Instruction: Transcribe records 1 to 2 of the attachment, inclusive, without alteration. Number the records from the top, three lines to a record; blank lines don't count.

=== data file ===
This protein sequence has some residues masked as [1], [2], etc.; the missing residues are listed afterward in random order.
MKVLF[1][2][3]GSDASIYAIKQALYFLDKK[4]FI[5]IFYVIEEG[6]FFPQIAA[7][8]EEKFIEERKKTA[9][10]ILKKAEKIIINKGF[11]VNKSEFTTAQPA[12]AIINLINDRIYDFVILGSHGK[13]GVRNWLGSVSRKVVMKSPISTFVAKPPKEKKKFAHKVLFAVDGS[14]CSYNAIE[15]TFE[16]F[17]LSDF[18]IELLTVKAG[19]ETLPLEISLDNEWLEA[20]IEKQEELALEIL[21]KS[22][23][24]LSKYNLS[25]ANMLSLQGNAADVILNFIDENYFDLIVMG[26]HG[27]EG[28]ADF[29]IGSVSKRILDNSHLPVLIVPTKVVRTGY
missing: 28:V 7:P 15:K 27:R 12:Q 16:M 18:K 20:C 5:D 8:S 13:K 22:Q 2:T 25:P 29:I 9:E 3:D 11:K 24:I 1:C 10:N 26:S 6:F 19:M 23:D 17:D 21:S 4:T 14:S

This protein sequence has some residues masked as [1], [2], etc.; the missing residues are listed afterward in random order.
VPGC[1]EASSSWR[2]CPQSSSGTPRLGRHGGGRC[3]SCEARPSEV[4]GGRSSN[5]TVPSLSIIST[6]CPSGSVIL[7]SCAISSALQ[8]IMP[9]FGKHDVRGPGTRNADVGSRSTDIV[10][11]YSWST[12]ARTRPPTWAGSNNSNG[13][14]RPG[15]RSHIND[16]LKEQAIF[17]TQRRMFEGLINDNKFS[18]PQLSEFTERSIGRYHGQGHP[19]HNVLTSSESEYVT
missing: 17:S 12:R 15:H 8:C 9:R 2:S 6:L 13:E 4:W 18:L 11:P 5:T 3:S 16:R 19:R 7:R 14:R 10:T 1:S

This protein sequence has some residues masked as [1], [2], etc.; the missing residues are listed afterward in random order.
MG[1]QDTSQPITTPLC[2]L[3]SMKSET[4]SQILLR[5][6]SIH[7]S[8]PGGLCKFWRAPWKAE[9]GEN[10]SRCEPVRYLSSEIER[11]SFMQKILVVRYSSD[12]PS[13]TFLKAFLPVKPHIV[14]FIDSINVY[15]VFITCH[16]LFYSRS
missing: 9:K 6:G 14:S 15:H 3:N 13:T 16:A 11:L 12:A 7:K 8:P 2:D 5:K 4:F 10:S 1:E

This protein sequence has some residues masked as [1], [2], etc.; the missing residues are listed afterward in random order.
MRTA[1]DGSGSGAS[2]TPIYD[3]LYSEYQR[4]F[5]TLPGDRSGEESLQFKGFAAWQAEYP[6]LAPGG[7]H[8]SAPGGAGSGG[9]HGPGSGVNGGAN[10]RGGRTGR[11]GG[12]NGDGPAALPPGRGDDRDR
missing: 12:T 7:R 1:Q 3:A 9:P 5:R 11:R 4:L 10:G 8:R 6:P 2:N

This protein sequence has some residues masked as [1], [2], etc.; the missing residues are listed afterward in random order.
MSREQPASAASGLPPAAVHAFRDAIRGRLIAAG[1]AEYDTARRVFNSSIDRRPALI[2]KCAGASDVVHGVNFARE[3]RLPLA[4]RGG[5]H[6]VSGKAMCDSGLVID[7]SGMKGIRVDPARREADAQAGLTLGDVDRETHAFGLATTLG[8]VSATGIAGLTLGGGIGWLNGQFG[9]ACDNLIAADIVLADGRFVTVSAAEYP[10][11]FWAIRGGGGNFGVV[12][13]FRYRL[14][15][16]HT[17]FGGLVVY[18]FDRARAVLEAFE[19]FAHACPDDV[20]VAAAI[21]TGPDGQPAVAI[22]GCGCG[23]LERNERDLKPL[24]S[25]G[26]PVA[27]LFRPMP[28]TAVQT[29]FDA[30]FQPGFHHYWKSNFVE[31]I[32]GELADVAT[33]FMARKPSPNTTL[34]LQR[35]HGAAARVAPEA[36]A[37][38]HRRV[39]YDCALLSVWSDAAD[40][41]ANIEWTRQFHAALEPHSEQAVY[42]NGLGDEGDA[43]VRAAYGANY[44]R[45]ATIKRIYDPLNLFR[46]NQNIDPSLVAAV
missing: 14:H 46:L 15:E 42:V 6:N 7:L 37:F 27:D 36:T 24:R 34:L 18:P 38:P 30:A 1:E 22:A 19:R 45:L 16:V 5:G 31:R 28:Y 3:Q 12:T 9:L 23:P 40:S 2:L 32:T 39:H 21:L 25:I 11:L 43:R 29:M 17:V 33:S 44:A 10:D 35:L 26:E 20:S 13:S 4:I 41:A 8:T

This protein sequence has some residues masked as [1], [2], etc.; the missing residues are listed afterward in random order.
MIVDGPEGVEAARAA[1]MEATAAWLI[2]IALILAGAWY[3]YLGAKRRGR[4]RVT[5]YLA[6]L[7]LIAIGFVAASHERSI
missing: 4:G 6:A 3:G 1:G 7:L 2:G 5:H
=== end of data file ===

This protein sequence has some residues masked as [1], [2], etc.; the missing residues are listed afterward in random order.
MKVLF[1][2][3]GSDASIYAIKQALYFLDKK[4]FI[5]IFYVIEEG[6]FFPQIAA[7][8]EEKFIEERKKTA[9][10]ILKKAEKIIINKGF[11]VNKSEFTTAQPA[12]AIINLINDRIYDFVILGSHGK[13]GVRNWLGSVSRKVVMKSPISTFVAKPPKEKKKFAHKVLFAVDGS[14]CSYNAIE[15]TFE[16]F[17]LSDF[18]IELLTVKAG[19]ETLPLEISLDNEWLEA[20]IEKQEELALEIL[21]KS[22][23][24]LSKYNLS[25]ANMLSLQGNAADVILNFIDENYFDLIVMG[26]HG[27]EG[28]ADF[29]IGSVSKRILDNSHLPVLIVPTKVVRTGY
missing: 28:V 7:P 15:K 27:R 12:Q 16:M 18:K 20:C 5:D 8:S 13:K 22:Q 2:T 25:P 29:I 9:E 3:D 11:K 24:I 1:C 10:N 26:S 6:F 19:M 23:D 17:D 21:S 4:T 14:S

This protein sequence has some residues masked as [1], [2], etc.; the missing residues are listed afterward in random order.
VPGC[1]EASSSWR[2]CPQSSSGTPRLGRHGGGRC[3]SCEARPSEV[4]GGRSSN[5]TVPSLSIIST[6]CPSGSVIL[7]SCAISSALQ[8]IMP[9]FGKHDVRGPGTRNADVGSRSTDIV[10][11]YSWST[12]ARTRPPTWAGSNNSNG[13][14]RPG[15]RSHIND[16]LKEQAIF[17]TQRRMFEGLINDNKFS[18]PQLSEFTERSIGRYHGQGHP[19]HNVLTSSESEYVT
missing: 17:S 12:R 15:H 8:C 9:R 2:S 6:L 13:E 4:W 18:L 11:P 5:T 3:S 16:R 19:R 7:R 14:R 10:T 1:S